Regulators go off the deep end

16 03 2012

Unseasonable temperatures have Michiganders thinking about hitting the pool a few months ahead of schedule. But if federal regulators had it their way, the local pool might have been shut down by the time the warmer months arrived.

As the Washington Times reports, this summer could have seen the closure of thousands of swimming pools nationwide as a result of new accessibility rules:

President Obama in 2010 dramatically expanded the rules for access under the Americans with Disabilities Act, and the new regulations mean that every publicly accessible pool – from municipal facilities to hotels – must have two “accessible means of entry,” at least one of which must be a ramp or wheelchair lift. Spas must also have either a lift or a transfer system to help the disabled enter them, under the new rules.

What if I'm a hotel owner who just wants to be a complete dick to handicapped people?

It’s no surprise that you probably hadn’t heard of America’s impending “Pool-mageddon.” Government intervention has crept into every nook and cranny of our lives and livelihoods; how could a citizen ever keep track of the innumerable laws and regulations passed every year? Is it even possible to anticipate the unintended consequences of federal meddling, no matter how well-intentioned?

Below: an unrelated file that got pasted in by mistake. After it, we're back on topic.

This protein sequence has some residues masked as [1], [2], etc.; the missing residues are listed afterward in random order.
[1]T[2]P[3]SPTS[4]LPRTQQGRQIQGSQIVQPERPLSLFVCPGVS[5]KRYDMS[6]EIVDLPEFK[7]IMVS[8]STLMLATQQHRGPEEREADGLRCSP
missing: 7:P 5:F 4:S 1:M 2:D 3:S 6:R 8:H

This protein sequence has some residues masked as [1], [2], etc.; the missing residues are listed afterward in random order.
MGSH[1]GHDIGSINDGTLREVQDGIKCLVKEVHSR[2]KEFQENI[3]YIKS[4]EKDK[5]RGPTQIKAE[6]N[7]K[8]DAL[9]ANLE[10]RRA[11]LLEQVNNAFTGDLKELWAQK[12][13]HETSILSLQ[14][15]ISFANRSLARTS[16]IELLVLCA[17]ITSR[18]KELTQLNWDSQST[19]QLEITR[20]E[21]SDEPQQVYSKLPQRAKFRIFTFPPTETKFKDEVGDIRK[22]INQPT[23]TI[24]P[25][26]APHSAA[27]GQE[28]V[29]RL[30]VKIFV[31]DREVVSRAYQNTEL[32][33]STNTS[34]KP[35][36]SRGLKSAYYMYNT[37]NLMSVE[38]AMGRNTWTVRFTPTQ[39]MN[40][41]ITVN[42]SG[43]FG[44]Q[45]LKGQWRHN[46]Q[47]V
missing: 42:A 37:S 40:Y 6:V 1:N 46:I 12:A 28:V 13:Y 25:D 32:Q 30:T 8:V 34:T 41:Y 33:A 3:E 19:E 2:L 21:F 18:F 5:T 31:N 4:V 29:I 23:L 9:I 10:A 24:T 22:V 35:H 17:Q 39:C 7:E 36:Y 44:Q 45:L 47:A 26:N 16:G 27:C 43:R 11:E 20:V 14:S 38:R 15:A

Realizing it could not afford another public relations disaster (pools in poor communities would likely be least able to afford the burden of installing ramps and lifts), the Obama Administration has graciously pushed back the accessibility compliance date – by two months.

Yet even if regulations on pools are eventually relaxed permanently, the government creates countless miniature “pool-mageddons” every day; sadly, most aren’t as visible – or as outrage inducing – as the recent attacks on our recreational facilities.

While we go about our daily lives, the bureaucratic beast grows ever more bloated and intrusive. The end results this unchecked growth are inevitable: the slow strangulation of our dynamic economy and the gradual extermination of our individual liberties. We can’t afford to take the plunge into statism – there’s a lot more than our pools at stake if we do.

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